Fletcher, Bennett, W. and Redonna K. Chandler (2006). Principles of Drug Abuse Treatment for Criminal Justice Populations. Washington, D.C.: U.S. Department of Health and Human Services, National Institutes on Health, National Institute of Drug Abuse. www.drugabuse.gov/PDF/PODAT_CJ/PODAT_CJ.pdf (PDF)
Harrison, Lana D. and Steven S. Martin (2003). Residential Substance Abuse Treatment for State Prisoners: Implementation Lessons Learned. Washington, D.C.: U.S. Department of Justice, Office of Justice Programs, National Institute of Justice. www.ncjrs.gov/pdffiles1/nij/195738.pdf
Justice Policy Institute (2008). Policy Brief: Substance Abuse Treatment and Public Safety. Washington, D.C. www.justicepolicy.org/images/upload/08_01_REP_DrugTx_AC-PS.pdf (PDF)
Listwan, S. J., K. G. Sperber, L. M. Spruance, and P. Van Voorhis (2004). “High Anxiety Offenders in Correctional Settings: It’s Time for Another Look.” Federal Probation, 68(1):43-50. http://www.uscourts.gov/viewer.aspx?doc=/uscourts/FederalCourts/PPS/Fedprob/2004-06/index.html
Mabry, A., K. G. Sperber, and H. A. Atkins (2003). “Putting an Outcomes Based Quality Improvement Process in Place.” The ICCA Journal Of Community Corrections, 13(1):15-17. www.iccaweb.org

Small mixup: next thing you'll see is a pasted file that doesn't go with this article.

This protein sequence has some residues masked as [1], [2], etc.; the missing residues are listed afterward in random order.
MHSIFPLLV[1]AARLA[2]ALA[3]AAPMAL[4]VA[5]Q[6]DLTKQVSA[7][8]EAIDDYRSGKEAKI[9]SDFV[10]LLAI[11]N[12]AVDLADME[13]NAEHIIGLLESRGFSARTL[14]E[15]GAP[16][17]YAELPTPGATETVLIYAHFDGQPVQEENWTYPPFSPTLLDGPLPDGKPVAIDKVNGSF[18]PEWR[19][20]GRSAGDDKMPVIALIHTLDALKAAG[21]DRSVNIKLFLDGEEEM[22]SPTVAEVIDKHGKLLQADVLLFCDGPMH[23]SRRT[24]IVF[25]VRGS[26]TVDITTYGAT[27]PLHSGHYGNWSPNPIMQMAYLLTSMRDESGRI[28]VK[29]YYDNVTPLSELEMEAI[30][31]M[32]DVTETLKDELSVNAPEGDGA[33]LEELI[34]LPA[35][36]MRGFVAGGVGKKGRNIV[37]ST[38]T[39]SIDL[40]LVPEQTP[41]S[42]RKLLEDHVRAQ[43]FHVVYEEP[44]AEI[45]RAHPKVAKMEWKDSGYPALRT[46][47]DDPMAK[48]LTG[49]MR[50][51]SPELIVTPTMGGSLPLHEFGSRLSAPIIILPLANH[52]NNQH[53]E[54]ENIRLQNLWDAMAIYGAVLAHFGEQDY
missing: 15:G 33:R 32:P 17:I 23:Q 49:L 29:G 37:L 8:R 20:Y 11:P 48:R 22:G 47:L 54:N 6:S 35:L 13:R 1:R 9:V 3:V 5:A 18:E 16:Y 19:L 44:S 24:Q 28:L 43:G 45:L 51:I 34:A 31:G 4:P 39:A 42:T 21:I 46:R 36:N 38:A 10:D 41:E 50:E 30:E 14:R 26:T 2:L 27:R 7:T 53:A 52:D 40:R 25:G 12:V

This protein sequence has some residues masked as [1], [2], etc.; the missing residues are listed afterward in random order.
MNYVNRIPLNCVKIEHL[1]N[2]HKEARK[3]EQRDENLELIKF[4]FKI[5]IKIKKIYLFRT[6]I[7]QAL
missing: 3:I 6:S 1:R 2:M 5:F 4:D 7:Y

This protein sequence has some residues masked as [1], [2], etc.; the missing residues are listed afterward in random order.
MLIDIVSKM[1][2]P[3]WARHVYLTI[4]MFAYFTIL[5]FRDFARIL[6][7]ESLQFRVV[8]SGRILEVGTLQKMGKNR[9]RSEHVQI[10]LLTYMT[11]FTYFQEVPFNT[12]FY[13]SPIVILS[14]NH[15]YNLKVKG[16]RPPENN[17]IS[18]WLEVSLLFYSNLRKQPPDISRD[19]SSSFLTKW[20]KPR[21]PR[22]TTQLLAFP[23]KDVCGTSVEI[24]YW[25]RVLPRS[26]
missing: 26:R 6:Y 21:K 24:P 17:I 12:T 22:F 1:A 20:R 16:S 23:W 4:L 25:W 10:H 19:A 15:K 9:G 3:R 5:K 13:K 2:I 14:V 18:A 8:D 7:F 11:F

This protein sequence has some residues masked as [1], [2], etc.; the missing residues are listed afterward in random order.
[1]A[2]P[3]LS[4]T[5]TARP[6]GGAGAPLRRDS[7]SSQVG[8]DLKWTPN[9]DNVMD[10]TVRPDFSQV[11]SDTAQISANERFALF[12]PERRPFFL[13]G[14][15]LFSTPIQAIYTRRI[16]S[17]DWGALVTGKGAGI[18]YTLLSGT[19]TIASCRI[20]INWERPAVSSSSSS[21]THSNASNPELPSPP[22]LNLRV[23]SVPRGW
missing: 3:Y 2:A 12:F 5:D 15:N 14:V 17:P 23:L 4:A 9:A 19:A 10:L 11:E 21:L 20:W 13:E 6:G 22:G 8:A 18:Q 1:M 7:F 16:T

Mallik-Kane, Kamala and Christy Visher. (2008). Health and Prisoner Reentry: How Physical, Mental, and Substance Abuse Conditions Shape the Process of Reintegration. Washington, D.C.: The Urban Institute. www.urban.org/UploadedPDF/411617_health_prisoner_reentry.pdf (PDF)
O'Donnell, Colleen and Marcia Trick (2006). Issue Brief: Methadone Maintenance Treatment and the Criminal Justice System. Washington, D.C.: National Association of State Alcohol and Drug Abuse Directors. www.nasadad.org/resource.php?base_id=650/
Public Safety, Public Spending: Forecasting America’s Prison Population 2007-2011
The Pew Charitable Trusts
This report is the first of its kind and projects that state and federal prisons will swell by more than 192,000 inmates over the next five years.